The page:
Salmon ‘Fur Sale’ Brings Out Bidders

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Interested buyers for the annual Idaho Fish and Game auction, known as the “Fur Sale,” started showing up at the regional office in Salmon before 8 a.m. on the first Saturday in May.

About 60 people gathered to drink coffee, talk and look over sale items before the bidding that started two hours later.

“Folks were surprised at the high prices that were paid for lions, wolves, and otters,” said Dave Silcock, regional conservation officer in charge of the sale.

Fish and Game holds the auction in a different region of the state every spring. Most of the items up for auction are furs and hides that have been found, confiscated or seized by an Idaho court during the previous year.

The first items auctioned were fishing poles, camp stoves, and other small items. Auctioneer Ron Andersen from Pocatello moved through some of the more common offerings, such as antlers and otters, leaving the more sought after items to the end.

A bighorn sheep hide and a full body mountain lion brought in the highest bids at $800 and $750. One large black bear sold for $400.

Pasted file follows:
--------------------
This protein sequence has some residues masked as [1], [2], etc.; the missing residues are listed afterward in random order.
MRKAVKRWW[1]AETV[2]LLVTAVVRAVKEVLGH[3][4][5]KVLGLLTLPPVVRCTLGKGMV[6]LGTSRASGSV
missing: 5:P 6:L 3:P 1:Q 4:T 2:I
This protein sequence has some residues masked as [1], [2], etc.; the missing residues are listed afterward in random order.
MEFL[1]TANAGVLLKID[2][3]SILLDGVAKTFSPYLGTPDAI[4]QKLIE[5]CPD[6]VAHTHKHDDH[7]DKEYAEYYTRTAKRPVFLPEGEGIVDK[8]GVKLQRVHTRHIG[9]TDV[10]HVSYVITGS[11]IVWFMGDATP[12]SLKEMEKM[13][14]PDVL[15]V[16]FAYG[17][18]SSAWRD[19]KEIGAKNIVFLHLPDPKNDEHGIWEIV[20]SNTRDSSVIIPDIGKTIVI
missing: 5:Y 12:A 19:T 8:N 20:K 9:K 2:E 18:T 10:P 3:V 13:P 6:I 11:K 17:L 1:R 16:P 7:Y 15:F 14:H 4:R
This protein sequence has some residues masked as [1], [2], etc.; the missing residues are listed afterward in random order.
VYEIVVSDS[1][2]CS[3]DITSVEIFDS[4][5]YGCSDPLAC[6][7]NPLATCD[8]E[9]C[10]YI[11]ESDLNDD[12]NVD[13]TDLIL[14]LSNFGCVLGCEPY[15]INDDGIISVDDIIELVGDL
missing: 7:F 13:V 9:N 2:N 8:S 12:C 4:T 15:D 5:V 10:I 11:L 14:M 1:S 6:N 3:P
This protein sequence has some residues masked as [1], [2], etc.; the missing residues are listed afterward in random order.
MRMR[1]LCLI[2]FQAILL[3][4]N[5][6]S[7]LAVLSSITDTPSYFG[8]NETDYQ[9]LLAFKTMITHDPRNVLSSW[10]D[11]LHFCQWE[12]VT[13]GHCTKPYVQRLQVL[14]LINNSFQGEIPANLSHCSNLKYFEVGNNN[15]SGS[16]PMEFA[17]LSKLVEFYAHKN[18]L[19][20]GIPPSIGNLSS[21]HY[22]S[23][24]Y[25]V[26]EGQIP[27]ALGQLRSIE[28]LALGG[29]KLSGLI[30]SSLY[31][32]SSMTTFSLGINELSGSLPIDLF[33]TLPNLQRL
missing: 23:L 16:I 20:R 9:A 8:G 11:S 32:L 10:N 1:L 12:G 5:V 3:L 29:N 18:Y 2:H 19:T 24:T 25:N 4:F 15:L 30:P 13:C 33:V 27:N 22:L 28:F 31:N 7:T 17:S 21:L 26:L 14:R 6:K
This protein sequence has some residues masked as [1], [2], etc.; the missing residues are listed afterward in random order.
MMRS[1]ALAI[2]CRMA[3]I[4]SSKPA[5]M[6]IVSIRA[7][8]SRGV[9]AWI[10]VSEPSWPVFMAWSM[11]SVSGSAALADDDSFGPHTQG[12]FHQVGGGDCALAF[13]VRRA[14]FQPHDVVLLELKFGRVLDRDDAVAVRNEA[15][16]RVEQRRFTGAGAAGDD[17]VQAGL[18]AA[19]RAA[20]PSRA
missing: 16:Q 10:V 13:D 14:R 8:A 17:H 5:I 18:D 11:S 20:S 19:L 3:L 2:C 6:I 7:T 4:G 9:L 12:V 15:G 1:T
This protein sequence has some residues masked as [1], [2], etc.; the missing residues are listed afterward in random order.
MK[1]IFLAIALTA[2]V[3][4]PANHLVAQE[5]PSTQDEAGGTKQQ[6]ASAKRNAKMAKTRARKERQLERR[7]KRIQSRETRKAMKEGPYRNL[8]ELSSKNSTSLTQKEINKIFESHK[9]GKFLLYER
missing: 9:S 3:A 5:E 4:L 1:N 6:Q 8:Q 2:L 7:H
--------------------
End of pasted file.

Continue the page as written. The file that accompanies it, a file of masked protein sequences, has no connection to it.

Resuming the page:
The auction ended with the first wolves to be auctioned off in Idaho. Both wolves were killed in vehicle collisions, one from the Clearwater Region and the other near Challis. The first wolf was small and the hide was in poor condition; it sold for $80. It took a $400 bid to buy a large, adult gray male wolf in prime condition.

When the bidding stopped at noon, bidders had paid out $14,238. Money from the sale supports Idaho Fish and Game programs.

“The logistics of bringing everything together in one place from the entire state required a lot of time, expense and effort,” Silcock said. “And the sale went better than the accumulation of all the parts.”